Democrats urge Google to stop steering abortion patients to ‘fake clinics’ in search results


Members of Congress have urged Google to block misleading search results and ads on the platform that direct users towards “fake” abortion clinics and so-called “crisis pregnancy centres,” nonmedical facilities intended to dissuade people from seeking an abortion.

A letter from 20 lawmakers to Alphabet and Google CEO Sundar Pichai indicates that 37 per cent of Google Maps results and 11 per cent of search results on the platform for prompts like “abortion clinic near me” in states that have sought to ban abortion direct users towards anti-abortion clinics.

The letter says that 28 per cent of Google ads at the top of those results were for anti-abortion clinics. It echoes reporting from the Center for Countering Digital Hate.

“Directing women towards fake clinics that traffic in misinformation and don’t provide comprehensive health services is dangerous to women’s health and undermines the integrity of Google’s search results,” lawmakers wrote in their letter on 17 June.

The lawmakers said that “Google should not be displaying anti-abortion fake clinics or crisis pregnancy centers in search results for users that are searching for an ‘abortion clinic’ or ‘abortion pill.’”

US Senator Mark Warner and US Rep Elissa Slotkin are joined by Senators Amy Klobuchar, Bernie Sanders, Elizabeth Warren, Richard Blumenthal, Dianne Feinstein, Chris Van Hollen, John Hickenlooper, Alex Padilla, Kirsten Gillibrand, Ed Markey, Michael Bennet and Tina Smith. Democratic US Reps Don Beyer, Suzanne Bonamici, Jason Crow, Carolyn Maloney, Katie Porter, Jan Schakowsky and Jackie Speier also signed the letter.

They urged Mr Pichai to respond with a company plan to limit anti-abortion centres in results, add disclaimers where appropriate, and for information on the company’s attempts toprovide “accurate search results pertaining to health care”.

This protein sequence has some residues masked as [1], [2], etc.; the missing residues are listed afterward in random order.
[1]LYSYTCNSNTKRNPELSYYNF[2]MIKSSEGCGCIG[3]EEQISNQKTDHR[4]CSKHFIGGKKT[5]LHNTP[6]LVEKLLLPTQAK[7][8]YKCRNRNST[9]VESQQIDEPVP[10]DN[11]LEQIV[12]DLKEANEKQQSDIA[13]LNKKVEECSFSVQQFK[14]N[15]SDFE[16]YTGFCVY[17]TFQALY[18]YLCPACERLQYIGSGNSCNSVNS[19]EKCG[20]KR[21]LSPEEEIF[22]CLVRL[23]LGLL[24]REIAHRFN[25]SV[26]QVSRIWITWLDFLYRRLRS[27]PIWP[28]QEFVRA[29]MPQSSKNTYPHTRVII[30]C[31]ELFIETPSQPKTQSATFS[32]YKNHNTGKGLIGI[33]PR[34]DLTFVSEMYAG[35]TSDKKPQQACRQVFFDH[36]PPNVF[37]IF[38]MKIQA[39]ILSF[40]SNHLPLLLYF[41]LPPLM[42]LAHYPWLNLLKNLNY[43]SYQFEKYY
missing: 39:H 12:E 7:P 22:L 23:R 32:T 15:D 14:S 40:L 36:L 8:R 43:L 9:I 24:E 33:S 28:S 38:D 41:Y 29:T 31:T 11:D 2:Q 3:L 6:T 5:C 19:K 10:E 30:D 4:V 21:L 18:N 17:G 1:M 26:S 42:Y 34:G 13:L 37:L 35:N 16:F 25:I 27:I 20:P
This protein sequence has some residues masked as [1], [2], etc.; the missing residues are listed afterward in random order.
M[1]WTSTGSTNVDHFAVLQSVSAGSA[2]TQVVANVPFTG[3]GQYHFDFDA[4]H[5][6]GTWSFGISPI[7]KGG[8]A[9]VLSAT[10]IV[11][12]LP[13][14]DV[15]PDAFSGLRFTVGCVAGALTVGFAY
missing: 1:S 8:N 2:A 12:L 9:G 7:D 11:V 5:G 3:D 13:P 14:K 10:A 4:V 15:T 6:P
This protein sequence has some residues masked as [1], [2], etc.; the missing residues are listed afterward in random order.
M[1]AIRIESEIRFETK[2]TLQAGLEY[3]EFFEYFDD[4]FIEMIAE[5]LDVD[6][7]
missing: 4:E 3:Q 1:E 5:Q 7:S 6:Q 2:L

A looming decision from the US Supreme Court involving a Mississippi law is expected to overturn 50-year-old abortion care protections affirmed in the constitution in the case of Roe v Wade and reaffirmed by the decision in Planned Parenthood v Casey.

The White House and members of Congress are calling on tech companies to stop maintaining or selling sensitive health data and location information from apps that could be acquired by anti-abortion activsts and law enforcement agencies to prosecute providers in states where abortion is expected to be outlawed.

Vice President Kamala Harris said she fears states that are criminalising abortion care could subpoena patients’ personal data, including period-tracking apps and search engine results for abortion clinics, that could be used against them or their doctors.

In a meeting with legal experts about threats to privacy protections, the vice president said she fears the “vulnerability of women who are using menstrual-tracking apps, those who use a search engine to find certain locations or certain help … and how vulnerable those searches will be to bad actors attempting to track their history, much less any government forces that may be interested in investigating that for whatever purpose.”

Proposed legislation from several members of Congress would block intimate data gathered on smartphones – including, more broadly, location data – from getting into the hands of the companies that collect them and the companies that want to buy them.

A bill from California Congresswoman Sara Jacobs would strictly limit the sexual health data that companies can collect, retain and disclose, while a sweeping proposal from Senator Elizabeth Warren would ban data brokers from selling or transferring location and health data.

Last month, Senator Warren and a group of 13 senators criticised two data brokers for collecting and selling phone-based location data from people who traveled to abortion clinics.

A group of Democratic senators also wrote to Mr Pichai last month to demand that the company “stop unnecessarily collecting and retaining customer location data, to prevent that information from being used by right-wing prosecutors to identify people who have obtained abortions.”

A spokesperson for Google directed The Independent’s request for comment to a previous statement.

“Across our products, we work to make high-quality information easily accessible, particularly on critical health topics,” Google said earlier this month. “Any organization that wants to advertise to people seeking information about abortion services on Google must be certified and show in-ad disclosures that clearly state whether they do or do not offer abortions. We’re always looking at ways to improve our results to help people find what they’re looking for, or understand if what they’re looking for may not be available.”


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